Anti- Cookbook – Chocolate Chip Cookies


  • 2 1/4 cups flour
  • 1.5-2 cups brown sugar (Sometimes I accidentally add 2 whole cups, which makes the cookies chewier and flatter)
  • 2 sticks butter (1 cup)
  • 2 eggs
  • 1 tsp. baking soda
  • 1 tsp. salt (I like more!)
  • 1 bag (2 cups) chocolate chips
  • 1 tsp. vanilla extract
  • Dash of cinnamon


  1. Preheat the oven to 370 degrees
  2. Unwrap butter and cook in microwave on low power until it’s half-softened, half melted
  3. Mix brown sugar, melted butter, eggs and vanilla and whisk vigorously (or use a hand/stand mixer) until the mixture becomes lighter in color and texture
  4. Mix flour with baking soda and salt and add this mixture slowly to the other mixture
  5. Once the dough is made, mix in the chocolate chips and add about half a teaspoon of cinnamon
  6. Scoop out balls onto parchment-lined tray and bake for 10-12 minutes.

Blog Post:

I’ve been making these cookies since I was a little kid and they always turn out good. Except for that one time in fifth grade when my friend and I baked cookies together and I accidentally replaced the flour with powdered sugar. Her mom wasn’t happy and I didn’t cook in their kitchen again for a long time. Anyways, these cookies are chewy in the middle and crunchy around the edge. Sometimes I make small adjustments or call audibles–white sugar & molasses, extra salt, hot melted butter– if I’m out of an ingredient and as long as I stick to the base ratios provided above, the cookies always turn out pretty good. I can pretty much guarantee that everybody will like them.

Cookbook – Sticky Chicken


  • 2-4lb. chicken breast
  • 1 packet Lipton onion soup mix
  • 1 (12oz.) jar apricot preserves
  • 1 bottle Wishbone Russian or Ken’s Country French Dressing (not creamy)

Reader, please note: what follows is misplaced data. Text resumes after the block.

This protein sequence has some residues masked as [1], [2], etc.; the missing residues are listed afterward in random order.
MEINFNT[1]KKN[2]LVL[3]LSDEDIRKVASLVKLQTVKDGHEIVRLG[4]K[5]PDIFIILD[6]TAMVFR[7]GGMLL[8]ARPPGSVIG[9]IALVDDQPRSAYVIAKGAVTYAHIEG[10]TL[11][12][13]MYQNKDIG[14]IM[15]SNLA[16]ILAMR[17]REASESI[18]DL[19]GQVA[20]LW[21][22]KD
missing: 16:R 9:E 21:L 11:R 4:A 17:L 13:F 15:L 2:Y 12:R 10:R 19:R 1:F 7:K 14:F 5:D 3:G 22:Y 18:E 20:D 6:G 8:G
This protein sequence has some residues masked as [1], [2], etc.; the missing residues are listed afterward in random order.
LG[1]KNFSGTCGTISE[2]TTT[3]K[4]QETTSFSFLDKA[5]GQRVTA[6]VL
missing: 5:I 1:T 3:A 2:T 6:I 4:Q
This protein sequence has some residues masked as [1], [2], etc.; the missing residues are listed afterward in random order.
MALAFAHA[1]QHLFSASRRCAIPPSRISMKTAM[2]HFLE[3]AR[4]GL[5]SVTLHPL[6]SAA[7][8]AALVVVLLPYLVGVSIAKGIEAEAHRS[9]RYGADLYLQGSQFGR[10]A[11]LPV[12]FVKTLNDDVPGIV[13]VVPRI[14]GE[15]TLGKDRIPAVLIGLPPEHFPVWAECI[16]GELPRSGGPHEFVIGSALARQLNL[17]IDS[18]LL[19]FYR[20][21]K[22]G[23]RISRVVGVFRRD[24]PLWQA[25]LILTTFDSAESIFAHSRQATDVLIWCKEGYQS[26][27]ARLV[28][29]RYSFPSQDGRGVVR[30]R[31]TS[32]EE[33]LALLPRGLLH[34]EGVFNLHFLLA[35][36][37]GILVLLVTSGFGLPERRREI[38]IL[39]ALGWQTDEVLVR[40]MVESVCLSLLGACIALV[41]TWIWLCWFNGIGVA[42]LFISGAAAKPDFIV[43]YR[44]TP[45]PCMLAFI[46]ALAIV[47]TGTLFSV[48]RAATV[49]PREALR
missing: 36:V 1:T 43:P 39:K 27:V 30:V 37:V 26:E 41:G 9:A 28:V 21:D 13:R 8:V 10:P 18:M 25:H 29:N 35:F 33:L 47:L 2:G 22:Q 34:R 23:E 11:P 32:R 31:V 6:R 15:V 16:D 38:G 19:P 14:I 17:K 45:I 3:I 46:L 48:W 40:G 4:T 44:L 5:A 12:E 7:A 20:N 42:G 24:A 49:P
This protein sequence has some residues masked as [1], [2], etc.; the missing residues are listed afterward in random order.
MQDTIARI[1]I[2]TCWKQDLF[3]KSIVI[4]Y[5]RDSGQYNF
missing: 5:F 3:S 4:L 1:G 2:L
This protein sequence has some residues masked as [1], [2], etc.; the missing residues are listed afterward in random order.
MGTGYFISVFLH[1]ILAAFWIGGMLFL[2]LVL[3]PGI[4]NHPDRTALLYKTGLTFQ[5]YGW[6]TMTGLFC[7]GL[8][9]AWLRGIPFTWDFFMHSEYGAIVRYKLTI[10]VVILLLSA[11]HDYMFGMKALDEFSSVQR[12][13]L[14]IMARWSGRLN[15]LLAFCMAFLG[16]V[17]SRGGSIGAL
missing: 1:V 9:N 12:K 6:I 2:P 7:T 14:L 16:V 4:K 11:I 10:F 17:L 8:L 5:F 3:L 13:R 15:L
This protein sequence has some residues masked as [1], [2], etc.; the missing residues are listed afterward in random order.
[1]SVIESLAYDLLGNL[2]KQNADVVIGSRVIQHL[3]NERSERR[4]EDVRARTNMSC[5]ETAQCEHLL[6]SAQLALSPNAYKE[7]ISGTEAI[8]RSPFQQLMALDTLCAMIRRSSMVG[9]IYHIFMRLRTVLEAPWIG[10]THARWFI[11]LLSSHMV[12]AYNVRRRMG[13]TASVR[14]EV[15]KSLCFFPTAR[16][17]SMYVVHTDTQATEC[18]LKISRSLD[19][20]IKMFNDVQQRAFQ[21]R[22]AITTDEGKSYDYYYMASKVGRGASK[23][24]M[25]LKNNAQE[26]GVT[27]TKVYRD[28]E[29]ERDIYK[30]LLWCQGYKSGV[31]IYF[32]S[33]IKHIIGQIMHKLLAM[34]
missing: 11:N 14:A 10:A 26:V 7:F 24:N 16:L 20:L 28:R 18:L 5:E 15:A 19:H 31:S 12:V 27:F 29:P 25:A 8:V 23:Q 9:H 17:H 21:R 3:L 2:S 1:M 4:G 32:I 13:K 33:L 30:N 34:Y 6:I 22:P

• White rice
  • Broccoli (optional)


  1. Preheat the oven to 350 and literally just combine the soup mix, dressing and preserves in a bowl and mix them up.
  2. Pour the sauce over the chicken in a heavy baking dish
  3. Put it into the oven.
  4. While the chicken is cooking, prepare your rice and broccoli–I steam it in the rice cooker
  5. Cook chicken until internal temperature is 160 degrees and remove from oven, about 30-45 minutes depending on how big your breasts are
  6. Let it cool! The chicken will cook the rest of the way through and you won’t burn 3 layers of skin off of the roof of your mouth.

Blog Post:

That’s it! Sticky Chicken is my essential comfort food. Cheap, easy and filling, it’s truly the lowest risk/highest reward dinner that I can recommend. It’s got that premium combination of sweet, sour and savory (even more with some soy sauce) that we all know and love. Mixing onion soup mix and apricot preserves and salad dressing might sound a bit weird, but Americans have made much stranger casseroles over the course of the last 50 years and longer. Sticky Chicken is especially good in the wintertime when you want something that will make you feel the good kind of bloated that comes with eating a big bowl of stew. It was what my mom made when she didn’t want to go all-in on dinner but still wanted to make sure my sister didn’t whine about it. You’re bound to get really fat if you eat a lot of it, but once you eat it it probably won’t matter. And make sure you save your leftover sauce too! Use it again, put it in a stir fry or repurpose it into a barbecue sauce or marinade. Again if you’re worried about undercooking your chicken, get a probe thermometer they’re like $12.